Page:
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Girl in the Window Paperback – 9 Aug 2018
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About the Author
Penny Joelson has loved reading and writing stories since she was a child. She began working with disabled people when she was a teenager, which gave her inspiration for her first novel I Have No Secrets, which was published in 2016 to critical acclaim. Penny runs 'Creative Writing for Children' workshops at City Lit and lives in Hertfordshire with her husband and two children.
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The main character named Kasia was a one I fully understood and her frustration due to her daily life made this book even more readable. The story begins like any other day, as Kasia spends her day looking out of her window but this day is different as Kasia has witnessed a crime and she knows she has seen someone being grabbed from the street but who will believe her or will they see a girl who spends her time on her own day by day and is reporting a crime to the police just for the simple reason she is lonely and wants attention.
But for Kasia, this observation will bring a few main changes to her life in the most unsurprising ways.
Kasia is ill and as a teenager she finds this very frustrating and I loved how the author showed the readers her true frustrations but yet she showed the young adults who this book is written for that this one girl who suffers from M.E. which we all know brings the patient to pure exhaustion beyond a normal exhaustion. But yet the author shows the readers there is more to a person than an illness and you have to see past this which makes this book an extra special read.
I did enjoy reading this book, mainly because of the great writing which was very descriptive throughout and very understanding of an illness which has affected so many lives not only of the sufferer but their family and friends which the author explained fully.
One night, Kasia is closing the curtains when she sees a young woman being dragged into a car near her house. She calls the police but it happened so fast that she couldn’t get the car’s number plate but she saw a young girl in the window of the house opposite hers and tells them that she might be able to give them a better description. The police later tell her, though, that they haven’t had any reports of a young woman being missing and, more mysteriously, when they went to the house opposite hers, they were told that no young girl lives there …
Penny Joelson’s YA contemporary novel incorporates a thriller element with a romance but while it’s strong on setting out what it’s like to live with CFS and I liked Kasia’s Polish heritage, the girl in the window’s storyline is weak (to the point that I felt it did a disservice to the subject matter by relegating it to a sub-plot) and romance cliched so that overall, the novel doesn’t manage to rise above its parts.
The strongest elements of the book relate to Kasia’s CFS, which Joelson sets out in a way that’s easy to understand and sympathise with (unsurprising as she suffers from the condition herself) – especially Kasia’s depression and anxiety and fear that she will never get better. Joelson is also sensitive to the perceptions of the disease by others because it is an ‘invisible’ condition and the symptoms vary, it is open to mockery and disbelief and I thought the scenes where Kasia worries about what other people think was sensitively done. The effect of Kasia’s condition on her parents is well drawn and I thought that Joelson set up an interesting contrast between Kasia’s mum (who has given up work and is trying to give her daughter the support she needs, despite the emotional toll it has on her) and her father’s optimism that his daughter will get better but lack of sensitivity as to the impact on both her and his wife and how he takes out his exasperation about the situation on the absent Marek, who he feels has let the family down by dropping out of university.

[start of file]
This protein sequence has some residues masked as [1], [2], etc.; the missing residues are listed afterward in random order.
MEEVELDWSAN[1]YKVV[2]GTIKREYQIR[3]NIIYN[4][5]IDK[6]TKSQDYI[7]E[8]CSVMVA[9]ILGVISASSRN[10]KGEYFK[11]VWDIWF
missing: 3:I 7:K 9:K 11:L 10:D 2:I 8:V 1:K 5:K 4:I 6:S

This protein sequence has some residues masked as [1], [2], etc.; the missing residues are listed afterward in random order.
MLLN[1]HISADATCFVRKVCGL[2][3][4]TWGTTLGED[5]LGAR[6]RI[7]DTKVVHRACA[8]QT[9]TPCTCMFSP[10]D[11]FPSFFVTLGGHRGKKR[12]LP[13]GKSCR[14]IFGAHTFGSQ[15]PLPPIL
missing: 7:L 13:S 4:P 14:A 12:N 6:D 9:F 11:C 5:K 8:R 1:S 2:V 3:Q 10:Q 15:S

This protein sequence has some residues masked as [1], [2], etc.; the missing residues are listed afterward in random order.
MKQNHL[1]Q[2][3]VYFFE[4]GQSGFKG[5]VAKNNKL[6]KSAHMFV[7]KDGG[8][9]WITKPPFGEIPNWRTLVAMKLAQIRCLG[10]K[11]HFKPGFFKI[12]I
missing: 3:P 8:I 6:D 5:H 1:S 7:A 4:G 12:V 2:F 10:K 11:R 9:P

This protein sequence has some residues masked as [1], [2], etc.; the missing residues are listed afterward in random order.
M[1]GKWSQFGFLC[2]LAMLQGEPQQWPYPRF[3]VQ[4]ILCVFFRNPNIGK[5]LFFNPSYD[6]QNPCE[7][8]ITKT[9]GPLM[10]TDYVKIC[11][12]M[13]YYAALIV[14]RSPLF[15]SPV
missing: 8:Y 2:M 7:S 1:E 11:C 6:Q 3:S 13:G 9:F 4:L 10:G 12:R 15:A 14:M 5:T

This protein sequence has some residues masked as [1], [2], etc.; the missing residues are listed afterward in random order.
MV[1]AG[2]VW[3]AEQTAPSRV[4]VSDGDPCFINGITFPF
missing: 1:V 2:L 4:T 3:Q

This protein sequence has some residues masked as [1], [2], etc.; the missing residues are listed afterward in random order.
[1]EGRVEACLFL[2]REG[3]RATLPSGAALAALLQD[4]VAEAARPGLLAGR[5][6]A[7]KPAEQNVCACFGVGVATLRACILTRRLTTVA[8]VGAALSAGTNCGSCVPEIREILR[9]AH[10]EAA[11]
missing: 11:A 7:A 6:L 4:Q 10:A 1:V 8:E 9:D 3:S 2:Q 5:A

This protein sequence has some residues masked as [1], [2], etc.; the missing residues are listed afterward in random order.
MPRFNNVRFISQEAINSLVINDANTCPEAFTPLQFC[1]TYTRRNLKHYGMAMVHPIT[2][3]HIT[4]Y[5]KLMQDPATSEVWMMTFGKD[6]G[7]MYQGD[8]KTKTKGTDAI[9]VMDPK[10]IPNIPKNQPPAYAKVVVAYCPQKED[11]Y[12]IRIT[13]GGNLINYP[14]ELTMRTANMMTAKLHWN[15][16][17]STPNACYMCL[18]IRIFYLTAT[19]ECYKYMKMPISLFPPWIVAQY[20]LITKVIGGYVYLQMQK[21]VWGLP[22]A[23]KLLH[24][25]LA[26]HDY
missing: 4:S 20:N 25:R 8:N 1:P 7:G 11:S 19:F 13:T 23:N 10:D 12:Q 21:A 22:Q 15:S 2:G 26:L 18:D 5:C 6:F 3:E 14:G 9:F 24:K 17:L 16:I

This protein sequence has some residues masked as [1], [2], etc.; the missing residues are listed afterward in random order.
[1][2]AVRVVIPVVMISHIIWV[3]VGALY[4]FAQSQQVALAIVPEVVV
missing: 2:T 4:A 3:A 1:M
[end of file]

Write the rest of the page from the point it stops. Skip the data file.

However the thriller element is relegated very much to a side plot and, given the nature of the subject matter (trafficking and modern slavery), I thought that it did the subject a disservice and the girl herself is treated almost as an afterthought. It’s further exacerbated by the fact that Kasia initially wonders if something supernatural is going on (a development that I thought was a little silly) and then gets side tracked by a storyline with her elderly neighbour and the introduction of her grandson Nav for a romantic subplot that really didn’t add anything for me (mainly because it’s so cliched and predictable).
Ultimately, I think that this is worth a read because the portrayal of CFS is so strong and it’s a subject that doesn’t ordinarily get covered in YA fiction but I did wish that the thriller element had been up to the seriousness of its subject.
Main protagonist Kasia suffers from ME and she lives much of her life in her bedroom watching the world go by. She witnesses the abduction of a woman in the street and reports it to the police who find no supporting evidence, and no action is taken. Kasia believes she saw a girl like her looking from the window in the house opposite; someone who must also have witnessed the abduction. Author Penny Joelson cleverly uses Kasia to tell the story and she interweaves the main narrative with commentaries from the potential witness.
Characters are well drawn and include Kasia’s parents, a drop-out brother, school teacher and tutor, school friends and neighbours, and all have their strengths and weaknesses to add to the story which moves at a nice pace to give an engaging and entertaining read. In tackling ME ‘Girl in the Window’ deals with a heavyweight subject, yet it is a lightweight book with a largely predictable plot. Hence deduction of a star to 4-star rating.